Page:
Prime Minister Edouard Philippe announced plans Monday to pour 57 billion euros ($67.8 billion) into modernising France’s sluggish economy, with a hefty chunk set aside for making it more environmentally-friendly.
Spread over five years, the fund will be slightly bigger than the 50 billion euros that centrist Emmanuel Macron had pledged when he was elected president in May.
Philippe said the fund would have an “amplifier effect” on the new government’s reform programme, which includes labour law changes designed to bring down stubbornly high unemployment rate of 9.5 percent.
“It’s about giving power and visibility to our major investment priorities,” Philippe told a press conference.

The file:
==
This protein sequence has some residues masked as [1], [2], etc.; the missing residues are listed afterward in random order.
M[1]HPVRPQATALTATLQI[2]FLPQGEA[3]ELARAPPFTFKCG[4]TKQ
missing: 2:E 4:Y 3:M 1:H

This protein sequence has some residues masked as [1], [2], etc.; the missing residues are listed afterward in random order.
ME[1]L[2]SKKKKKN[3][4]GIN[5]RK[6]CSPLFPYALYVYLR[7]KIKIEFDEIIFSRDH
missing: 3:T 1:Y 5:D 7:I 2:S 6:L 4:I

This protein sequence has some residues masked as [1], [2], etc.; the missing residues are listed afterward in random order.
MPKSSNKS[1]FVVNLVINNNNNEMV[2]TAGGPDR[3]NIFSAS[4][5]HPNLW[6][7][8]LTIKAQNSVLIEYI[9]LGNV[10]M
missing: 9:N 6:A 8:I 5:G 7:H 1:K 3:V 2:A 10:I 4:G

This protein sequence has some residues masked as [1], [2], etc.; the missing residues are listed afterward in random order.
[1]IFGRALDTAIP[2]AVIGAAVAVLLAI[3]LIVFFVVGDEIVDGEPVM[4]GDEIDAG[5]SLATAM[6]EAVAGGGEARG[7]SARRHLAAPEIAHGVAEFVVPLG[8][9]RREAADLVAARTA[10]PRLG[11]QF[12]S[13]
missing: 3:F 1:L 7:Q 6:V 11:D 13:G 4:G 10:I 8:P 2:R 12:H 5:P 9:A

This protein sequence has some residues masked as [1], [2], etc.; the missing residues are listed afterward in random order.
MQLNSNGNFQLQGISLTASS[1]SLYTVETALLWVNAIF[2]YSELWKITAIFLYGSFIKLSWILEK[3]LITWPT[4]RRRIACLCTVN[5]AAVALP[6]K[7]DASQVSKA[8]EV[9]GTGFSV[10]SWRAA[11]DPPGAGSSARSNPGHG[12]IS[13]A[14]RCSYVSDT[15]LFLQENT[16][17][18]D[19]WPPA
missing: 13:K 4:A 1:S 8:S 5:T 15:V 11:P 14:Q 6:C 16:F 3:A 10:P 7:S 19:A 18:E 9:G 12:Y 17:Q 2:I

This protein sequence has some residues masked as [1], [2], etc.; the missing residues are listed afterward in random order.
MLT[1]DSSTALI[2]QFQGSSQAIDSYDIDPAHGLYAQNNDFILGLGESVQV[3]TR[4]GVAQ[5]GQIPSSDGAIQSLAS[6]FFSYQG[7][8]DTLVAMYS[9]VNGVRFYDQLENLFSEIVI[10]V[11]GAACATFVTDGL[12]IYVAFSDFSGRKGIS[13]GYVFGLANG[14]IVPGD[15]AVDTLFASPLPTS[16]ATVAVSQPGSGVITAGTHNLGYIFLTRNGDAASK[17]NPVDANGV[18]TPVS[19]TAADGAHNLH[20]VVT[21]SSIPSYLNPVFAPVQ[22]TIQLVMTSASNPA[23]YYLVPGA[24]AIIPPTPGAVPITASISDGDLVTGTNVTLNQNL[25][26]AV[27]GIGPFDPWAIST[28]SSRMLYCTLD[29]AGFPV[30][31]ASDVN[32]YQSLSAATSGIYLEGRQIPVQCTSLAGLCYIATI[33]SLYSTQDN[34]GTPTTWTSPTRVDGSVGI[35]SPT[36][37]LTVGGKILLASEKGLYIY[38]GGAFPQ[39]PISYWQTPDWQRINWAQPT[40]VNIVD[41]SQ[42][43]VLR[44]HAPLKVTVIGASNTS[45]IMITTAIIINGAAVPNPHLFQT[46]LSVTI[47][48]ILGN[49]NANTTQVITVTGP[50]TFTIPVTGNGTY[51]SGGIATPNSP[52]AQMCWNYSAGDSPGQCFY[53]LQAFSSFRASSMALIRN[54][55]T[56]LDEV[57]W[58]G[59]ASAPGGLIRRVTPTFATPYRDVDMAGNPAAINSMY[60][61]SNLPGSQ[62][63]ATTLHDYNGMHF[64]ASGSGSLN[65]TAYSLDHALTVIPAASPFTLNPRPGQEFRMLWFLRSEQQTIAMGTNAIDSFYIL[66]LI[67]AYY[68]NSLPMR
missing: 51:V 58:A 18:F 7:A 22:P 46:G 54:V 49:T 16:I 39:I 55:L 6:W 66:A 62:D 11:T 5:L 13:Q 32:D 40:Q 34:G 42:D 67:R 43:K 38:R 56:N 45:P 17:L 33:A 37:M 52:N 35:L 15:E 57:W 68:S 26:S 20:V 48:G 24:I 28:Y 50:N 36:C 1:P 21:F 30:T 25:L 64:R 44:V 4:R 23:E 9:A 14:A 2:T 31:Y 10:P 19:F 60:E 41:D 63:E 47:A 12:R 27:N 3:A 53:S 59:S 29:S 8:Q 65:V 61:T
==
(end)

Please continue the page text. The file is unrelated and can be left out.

Twenty billion euros will be used to fund a transition towards a greener economy, Philippe said, including nine billion for making buildings more energy efficient and seven billion for renewable energy development.
The government will spend nine billion euros on digitising the public sector, 15 billion extra on training and education, and 13 billion on broader innovation.
Philippe said some of the funding would come from existing ministerial budgets and some from the European Investment Bank.
Government spokesman Christophe Castaner said earlier that around five billion euros from the fund was for modernising the agricultural sector in Europe’s biggest food producer.
The launch comes as Macron’s government prepares to announce the first budget of his five-year term on Wednesday.